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Leadership a Culture of Patient Safety

Leadership a Culture of Patient Safety

A culture of patient safety flows from leadership levels to all parts of patient care. The safety of a patient is a responsibility for everyone; however, healthcare leaders are responsible for the development of a patient safety culture. Such a culture can be developed and established only if the leadership commits to promoting safety and creating an environment within patient care settings that focuses on patient safety. Healthcare leaders must adopt and implement safety programs that create a climate of safety and influence safety behaviours. Research has linked healthcare leadership, communication, collaboration, and leader-led safety improvement initiatives to the development of a safety climate in patient care (O’Donovan et al., 2019). However, for the leadership to be able to establish and sustain a culture of patient safety, they must change from the current approaches to patient care to adopt new methods that promote a new culture of patient safety. This study will look at the case of Hospital Hope and Mrs. Jackson’s experience at the hospital’s Surgical Intensive Care Unit (SICU) for recovery and post-operative care. It will identify the most critical element that led to SICU practice changes and create a change framework appropriate for SICU practice change.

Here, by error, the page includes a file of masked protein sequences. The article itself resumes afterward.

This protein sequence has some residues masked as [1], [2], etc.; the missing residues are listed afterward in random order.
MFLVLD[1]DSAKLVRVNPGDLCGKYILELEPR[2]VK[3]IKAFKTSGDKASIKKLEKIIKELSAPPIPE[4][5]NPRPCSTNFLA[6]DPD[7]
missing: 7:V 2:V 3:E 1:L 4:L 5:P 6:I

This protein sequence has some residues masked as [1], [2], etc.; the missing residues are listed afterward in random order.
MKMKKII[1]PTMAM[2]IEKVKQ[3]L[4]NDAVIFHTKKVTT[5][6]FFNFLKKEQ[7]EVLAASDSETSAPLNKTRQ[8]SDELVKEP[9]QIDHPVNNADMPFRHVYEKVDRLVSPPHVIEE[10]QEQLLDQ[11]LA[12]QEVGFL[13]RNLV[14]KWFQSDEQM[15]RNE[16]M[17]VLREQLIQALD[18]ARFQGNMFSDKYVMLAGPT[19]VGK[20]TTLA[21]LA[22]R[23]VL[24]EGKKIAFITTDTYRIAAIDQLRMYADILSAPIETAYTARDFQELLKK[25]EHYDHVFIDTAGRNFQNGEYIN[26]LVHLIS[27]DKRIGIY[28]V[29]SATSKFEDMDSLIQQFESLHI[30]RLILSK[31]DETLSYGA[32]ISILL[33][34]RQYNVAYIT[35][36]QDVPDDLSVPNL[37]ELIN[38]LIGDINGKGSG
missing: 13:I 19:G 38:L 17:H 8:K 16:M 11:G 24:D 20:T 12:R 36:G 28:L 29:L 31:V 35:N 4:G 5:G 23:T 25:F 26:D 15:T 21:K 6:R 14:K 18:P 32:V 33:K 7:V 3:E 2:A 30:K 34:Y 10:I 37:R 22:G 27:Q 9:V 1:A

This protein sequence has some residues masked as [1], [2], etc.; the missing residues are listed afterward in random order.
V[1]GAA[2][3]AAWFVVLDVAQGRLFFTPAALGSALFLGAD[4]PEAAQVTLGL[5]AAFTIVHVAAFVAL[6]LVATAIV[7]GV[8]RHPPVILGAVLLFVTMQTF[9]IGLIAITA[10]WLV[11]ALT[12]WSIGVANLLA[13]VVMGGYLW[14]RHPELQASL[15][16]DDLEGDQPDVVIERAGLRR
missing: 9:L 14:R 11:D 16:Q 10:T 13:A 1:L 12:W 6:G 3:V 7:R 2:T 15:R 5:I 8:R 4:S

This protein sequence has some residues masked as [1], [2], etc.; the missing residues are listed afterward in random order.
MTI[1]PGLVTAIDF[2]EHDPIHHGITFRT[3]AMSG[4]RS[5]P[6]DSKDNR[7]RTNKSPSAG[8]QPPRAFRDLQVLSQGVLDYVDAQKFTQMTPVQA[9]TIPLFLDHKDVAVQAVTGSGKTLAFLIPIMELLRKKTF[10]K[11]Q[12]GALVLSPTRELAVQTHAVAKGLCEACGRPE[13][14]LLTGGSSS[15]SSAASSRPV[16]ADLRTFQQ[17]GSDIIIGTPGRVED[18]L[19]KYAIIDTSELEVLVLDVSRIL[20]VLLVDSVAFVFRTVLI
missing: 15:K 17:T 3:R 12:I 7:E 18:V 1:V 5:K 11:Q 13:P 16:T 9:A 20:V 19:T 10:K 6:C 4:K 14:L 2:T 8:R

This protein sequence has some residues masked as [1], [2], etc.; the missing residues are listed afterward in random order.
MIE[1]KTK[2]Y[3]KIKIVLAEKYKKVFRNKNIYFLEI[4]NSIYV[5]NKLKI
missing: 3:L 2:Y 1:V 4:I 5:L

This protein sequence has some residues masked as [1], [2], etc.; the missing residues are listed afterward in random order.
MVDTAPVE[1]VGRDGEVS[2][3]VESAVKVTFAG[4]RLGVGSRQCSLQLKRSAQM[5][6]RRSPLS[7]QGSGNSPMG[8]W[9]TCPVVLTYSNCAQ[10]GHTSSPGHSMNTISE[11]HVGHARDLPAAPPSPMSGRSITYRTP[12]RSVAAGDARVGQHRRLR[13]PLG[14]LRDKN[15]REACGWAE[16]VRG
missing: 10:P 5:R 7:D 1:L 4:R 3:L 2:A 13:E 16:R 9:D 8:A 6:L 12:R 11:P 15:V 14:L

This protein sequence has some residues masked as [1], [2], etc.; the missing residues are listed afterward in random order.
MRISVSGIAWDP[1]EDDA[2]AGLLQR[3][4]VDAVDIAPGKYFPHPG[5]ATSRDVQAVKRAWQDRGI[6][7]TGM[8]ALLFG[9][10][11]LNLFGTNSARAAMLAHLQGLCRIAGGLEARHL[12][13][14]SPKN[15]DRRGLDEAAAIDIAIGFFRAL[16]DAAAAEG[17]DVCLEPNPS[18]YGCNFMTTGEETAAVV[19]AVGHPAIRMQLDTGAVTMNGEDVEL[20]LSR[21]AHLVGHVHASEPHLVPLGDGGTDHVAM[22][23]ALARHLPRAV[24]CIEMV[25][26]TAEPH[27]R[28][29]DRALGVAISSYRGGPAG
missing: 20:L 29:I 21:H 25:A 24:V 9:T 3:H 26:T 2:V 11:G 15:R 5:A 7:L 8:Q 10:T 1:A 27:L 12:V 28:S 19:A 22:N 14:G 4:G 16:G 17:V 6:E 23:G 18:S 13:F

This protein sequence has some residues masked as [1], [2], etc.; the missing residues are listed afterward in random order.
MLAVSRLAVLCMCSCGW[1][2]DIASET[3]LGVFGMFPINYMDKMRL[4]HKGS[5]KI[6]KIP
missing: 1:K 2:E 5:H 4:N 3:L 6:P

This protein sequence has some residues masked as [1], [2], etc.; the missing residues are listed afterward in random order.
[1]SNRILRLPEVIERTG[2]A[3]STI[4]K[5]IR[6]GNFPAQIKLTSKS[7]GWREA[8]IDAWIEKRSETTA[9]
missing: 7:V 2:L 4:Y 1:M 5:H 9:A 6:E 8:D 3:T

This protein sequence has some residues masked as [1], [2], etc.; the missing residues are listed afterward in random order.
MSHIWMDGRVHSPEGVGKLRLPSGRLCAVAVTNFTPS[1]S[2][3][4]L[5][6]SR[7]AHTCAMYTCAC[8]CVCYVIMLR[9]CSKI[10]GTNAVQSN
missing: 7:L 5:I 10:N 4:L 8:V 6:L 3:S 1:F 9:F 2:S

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The Most Important Factor That Led to The Change in Practice in the SICU

The provision of patient-centred care and setting the pace of delivering the highest quality and safest standards of patient care have been Hospital Hope’s mission. However, Mrs. Jackson’s experiences at the hospital’s Surgical Intensive Care Unit (SICU) show the failure of the hospital to live up to its mission. Various incidents led to the initiation of the change in practice in the SICU. Mrs Jackson developed hospital-acquired infections (HAIs) such as hospital-acquired pneumonia and central-line-associated bloodstream infections (CLABSIs), as well as three episodes of hypoglycemia. Although the other two incidents are issues of concern in relation to the safety of the patient, the case of Mrs Jackson developing CLABSI was a critical component of change in practice in Hospital Hope’s SICU.